Concrete blocks pakistan artificial reef
Pakistan officials have installed nearly 330 modular blocks of the artificial reef in Gwatar Bay of Balochistan to improve marine life. Image Credit: WWF-Pakistan

Islamabad: New artificial reefs have been installed off Balochistan coast to improve marine life and fish stocks by creating a sustainable marine ecosystem.

The government of Balochistan has placed nearly 330 modular blocks of the artificial reef, each weighing 1.5 tons, in an area of four square nautical miles west of Jiwani town in Gwatar Bay. “The artificial reef was set up at a total cost of Rs48.5 million” by the provincial government, said Ahmad Nadeem, project leader and director fisheries department of Balochistan government. Following the successful deployment of reefs, the government plans to establish more artificial reefs along the coast, he added.

Significance of Gwatar Bay

The artificial reefs have been installed in Gwatar Bay – a transboundary marine wetland area shared by both Pakistan and Iran – which is known for its rich marine biodiversity. The area is important for marine fisheries and animals including whales, dolphins, sea turtles, migratory birds and mangroves. The installation of artificial reefs in the area will further enhance the productivity of the area and provide fishermen near Jiwani access to fish stock, experts say.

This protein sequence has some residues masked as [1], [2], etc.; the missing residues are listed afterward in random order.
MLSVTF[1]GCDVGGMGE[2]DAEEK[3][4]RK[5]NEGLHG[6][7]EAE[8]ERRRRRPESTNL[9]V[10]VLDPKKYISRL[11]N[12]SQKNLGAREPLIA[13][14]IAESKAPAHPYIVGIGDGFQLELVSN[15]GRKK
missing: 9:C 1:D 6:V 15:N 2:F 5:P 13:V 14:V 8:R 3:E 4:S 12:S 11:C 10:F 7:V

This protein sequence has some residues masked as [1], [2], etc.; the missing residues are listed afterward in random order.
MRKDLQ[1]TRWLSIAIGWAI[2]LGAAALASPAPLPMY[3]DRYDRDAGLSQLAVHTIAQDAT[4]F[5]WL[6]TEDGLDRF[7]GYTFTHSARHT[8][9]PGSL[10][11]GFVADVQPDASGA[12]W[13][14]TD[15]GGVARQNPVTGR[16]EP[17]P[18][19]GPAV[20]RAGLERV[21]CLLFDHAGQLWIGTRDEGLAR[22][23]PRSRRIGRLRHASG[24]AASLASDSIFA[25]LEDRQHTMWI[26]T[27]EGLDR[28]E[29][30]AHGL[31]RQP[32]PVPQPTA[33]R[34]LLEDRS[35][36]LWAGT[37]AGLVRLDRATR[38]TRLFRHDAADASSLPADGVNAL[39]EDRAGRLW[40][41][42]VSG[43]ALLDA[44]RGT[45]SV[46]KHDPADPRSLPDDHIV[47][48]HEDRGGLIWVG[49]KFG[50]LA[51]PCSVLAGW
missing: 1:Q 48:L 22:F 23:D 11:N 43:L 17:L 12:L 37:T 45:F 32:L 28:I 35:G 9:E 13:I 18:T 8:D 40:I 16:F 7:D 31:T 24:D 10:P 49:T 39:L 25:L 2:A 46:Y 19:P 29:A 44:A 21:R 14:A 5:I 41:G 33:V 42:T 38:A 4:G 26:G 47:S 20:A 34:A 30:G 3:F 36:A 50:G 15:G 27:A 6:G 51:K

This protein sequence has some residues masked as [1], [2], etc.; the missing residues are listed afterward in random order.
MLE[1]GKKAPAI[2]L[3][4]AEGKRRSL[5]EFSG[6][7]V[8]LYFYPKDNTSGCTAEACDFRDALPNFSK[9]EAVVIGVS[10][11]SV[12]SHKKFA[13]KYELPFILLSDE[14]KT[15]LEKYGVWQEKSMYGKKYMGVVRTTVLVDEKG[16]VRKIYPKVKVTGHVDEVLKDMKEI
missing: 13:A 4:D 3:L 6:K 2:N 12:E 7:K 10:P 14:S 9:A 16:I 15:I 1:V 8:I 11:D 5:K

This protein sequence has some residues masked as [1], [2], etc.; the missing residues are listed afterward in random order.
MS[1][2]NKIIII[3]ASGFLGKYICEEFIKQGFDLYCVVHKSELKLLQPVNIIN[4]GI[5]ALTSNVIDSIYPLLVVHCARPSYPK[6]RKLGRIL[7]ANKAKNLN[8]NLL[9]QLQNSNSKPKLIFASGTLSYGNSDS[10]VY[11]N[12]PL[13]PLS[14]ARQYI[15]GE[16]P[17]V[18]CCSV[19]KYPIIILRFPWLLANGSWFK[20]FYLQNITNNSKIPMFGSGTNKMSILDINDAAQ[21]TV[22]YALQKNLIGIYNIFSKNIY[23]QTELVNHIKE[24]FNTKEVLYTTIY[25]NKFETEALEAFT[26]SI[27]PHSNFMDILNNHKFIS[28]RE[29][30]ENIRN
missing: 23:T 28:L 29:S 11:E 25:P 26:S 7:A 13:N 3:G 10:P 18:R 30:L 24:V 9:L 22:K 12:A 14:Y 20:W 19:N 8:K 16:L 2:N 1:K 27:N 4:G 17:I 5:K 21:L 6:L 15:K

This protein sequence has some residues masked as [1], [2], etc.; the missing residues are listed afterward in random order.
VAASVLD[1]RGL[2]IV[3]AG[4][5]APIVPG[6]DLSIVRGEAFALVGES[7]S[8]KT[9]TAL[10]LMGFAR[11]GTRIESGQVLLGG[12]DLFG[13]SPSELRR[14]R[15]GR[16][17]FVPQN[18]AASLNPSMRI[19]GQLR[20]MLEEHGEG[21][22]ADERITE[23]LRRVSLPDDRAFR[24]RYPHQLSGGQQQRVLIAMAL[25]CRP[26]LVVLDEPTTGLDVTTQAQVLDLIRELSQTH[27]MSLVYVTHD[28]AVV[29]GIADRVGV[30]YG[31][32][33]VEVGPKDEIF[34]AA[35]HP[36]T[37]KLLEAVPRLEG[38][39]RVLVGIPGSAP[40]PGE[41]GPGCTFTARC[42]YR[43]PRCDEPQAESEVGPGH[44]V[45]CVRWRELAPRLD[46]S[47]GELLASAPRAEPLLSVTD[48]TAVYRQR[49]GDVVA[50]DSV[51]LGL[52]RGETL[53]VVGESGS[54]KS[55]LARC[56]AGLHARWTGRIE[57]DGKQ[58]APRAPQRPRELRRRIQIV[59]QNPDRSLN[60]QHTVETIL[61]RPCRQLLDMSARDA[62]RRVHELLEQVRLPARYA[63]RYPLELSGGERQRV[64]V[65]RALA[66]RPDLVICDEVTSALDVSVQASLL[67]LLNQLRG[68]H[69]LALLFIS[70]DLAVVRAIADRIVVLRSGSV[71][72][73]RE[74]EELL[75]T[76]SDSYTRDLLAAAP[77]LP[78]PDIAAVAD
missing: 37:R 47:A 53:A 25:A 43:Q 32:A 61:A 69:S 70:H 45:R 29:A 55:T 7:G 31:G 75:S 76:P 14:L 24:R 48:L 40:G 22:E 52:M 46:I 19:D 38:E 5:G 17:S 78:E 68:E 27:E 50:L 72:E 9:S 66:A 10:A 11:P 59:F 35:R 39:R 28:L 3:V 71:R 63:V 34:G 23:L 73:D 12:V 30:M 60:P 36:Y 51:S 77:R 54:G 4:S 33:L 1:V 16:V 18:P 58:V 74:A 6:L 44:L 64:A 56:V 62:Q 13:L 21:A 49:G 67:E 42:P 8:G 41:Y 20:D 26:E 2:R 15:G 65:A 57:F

What is an artificial reef?

The artificial reef is primarily an underwater structure built to promote marine life in areas with a flat bottom in the sea. This manmade structure mimics some of the characteristics of a natural reef and provides shelter, food and other necessary elements for marine biodiversity. Natural reefs are made of rock, sand, coral, and other materials, while artificial reefs can be made of sunken ships, wood, rocks, or other structure. Reefs are essential to the health of the ocean, providing habitat for a variety of marine life and play an important role in local economies.

New era of biodiversity conservation

WWF-Pakistan, which was consulted during the planning, design and site selection of the artificial reef, considers the initiative the beginning of a new era of biodiversity conservation that will help increase production of commercially important fish and shellfish in Pakistani waters. “The reef will help in reducing poaching by trawlers in the Gwatar Bay” as bottom trawl fishing is considered to be highly destructive to the sea biodiversity in Balochistan, said Muhammad Moazzam Khan, technical advisor fisheries at WWF-Pakistan.

Marine experts at WWF-Pakistan say that Pakistan’s first artificial reefs would “help protect marine biodiversity and improve socio-economic conditions of the coastal communities” in Balochistan. The project would also “provide shelter for a number of fish species as well as benthic and agile fauna.”

After placement in the seawater, the modular blocks would be encrusted with important marine animals such as corals, barnacles and bivalve shells, which will help in the growth of rich animal and plant communities. “It will also become home to large predatory fishes which are commercially important species and the productivity and biodiversity of the area will be enhanced” through this process.